Source: Kenya Human Rights Commission
Proof of identity is essential in enhancing social economic development of all persons in Kenya. As we move to the digital age, analogue identities are being converted into digital identities for use by governments, business enterprises and even access to basic services. Digital identity must however be supported by legal identity which is verified by the stateand is drawn largely from nationality. States give legal identity to persons of known and verifiable citizenship, therefore where states have challenges in proofing citizenship of its citizens the same is compounded on to legal identity. In Kenya citizenship is acquired by birth and by registration. Citizenship by birth applies if at least one parent is a Kenyan Citizen it’s therefore citizenship by descent. Citizenship by registration applies through a naturalization process for legal residence of at least seven (7) years, marriage to a Kenyan citizen and for stateless communities.
The Government of Kenya in an effort to establish a digital repository of all identification and registration processes has introduced the National Integrated Management System (NIIMS) and National Education Information Management System (NEMIS) which is currently being used to register all school going children. Both systems propose to issue a unique identifier number from entry (birth) to exit (death), to do this both systems rely on either a birth certificate or a certificate of registration.Because of the complexities and ambiguities in proof of nationality by birth, Kenyans have differential experiences of acquiring birth certificates, ID cards and passports. Some communities have to meet extra requirements to proof their citizenship. Overall the problem of differential treatment of Kenya citizens has been documented by a number of institutions such as the Commission on Administration of Justice in their report Hata Mnyonge ana Haki of 2015.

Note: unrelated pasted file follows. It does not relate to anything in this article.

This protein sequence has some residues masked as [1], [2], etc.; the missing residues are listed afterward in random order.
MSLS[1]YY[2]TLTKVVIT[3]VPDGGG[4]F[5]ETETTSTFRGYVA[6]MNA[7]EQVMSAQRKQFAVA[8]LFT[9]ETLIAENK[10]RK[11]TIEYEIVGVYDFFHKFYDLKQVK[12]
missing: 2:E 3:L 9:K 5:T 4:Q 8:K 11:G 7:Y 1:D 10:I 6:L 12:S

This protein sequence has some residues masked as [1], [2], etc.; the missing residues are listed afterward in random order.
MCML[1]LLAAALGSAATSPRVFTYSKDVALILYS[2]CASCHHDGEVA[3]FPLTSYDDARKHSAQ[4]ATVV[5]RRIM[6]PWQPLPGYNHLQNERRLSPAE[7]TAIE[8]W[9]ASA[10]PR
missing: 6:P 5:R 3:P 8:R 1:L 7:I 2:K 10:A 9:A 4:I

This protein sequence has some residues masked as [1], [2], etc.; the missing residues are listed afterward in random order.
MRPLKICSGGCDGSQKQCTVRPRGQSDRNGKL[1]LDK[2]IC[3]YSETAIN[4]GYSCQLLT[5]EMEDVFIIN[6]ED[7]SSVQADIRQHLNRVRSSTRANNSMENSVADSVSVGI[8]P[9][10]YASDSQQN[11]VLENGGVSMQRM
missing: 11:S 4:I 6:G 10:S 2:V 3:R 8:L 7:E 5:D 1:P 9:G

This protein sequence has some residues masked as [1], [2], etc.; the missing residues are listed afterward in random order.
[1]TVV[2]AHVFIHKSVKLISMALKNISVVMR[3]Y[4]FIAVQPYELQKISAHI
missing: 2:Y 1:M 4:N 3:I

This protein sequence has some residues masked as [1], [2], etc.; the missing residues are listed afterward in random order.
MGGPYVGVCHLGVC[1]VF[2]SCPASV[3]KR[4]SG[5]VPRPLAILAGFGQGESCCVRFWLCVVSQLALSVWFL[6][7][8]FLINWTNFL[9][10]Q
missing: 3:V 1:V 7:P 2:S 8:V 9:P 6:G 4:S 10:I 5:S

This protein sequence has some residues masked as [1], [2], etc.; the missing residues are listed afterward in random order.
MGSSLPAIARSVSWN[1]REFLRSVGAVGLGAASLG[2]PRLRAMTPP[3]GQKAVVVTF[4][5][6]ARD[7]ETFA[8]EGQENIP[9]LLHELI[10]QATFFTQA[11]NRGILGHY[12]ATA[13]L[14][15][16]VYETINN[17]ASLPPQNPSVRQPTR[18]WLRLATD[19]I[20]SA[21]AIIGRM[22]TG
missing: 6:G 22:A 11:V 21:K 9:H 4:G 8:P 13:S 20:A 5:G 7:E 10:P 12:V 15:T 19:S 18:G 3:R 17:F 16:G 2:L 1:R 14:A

KHRC therefore proposed a workshop with legislators from senate and national assembly to look into ways of redressing these gaps and facilitate the migration to a digital database and a digital legal identity. The workshop analyzed existing laws, policies and administrative processes to illustrate differential treatment across the country and explore possible modalities to redress the situation; and come up with a strategy on how to effect the corrective measures in law and administrative policies and move all Kenyans to digital identity.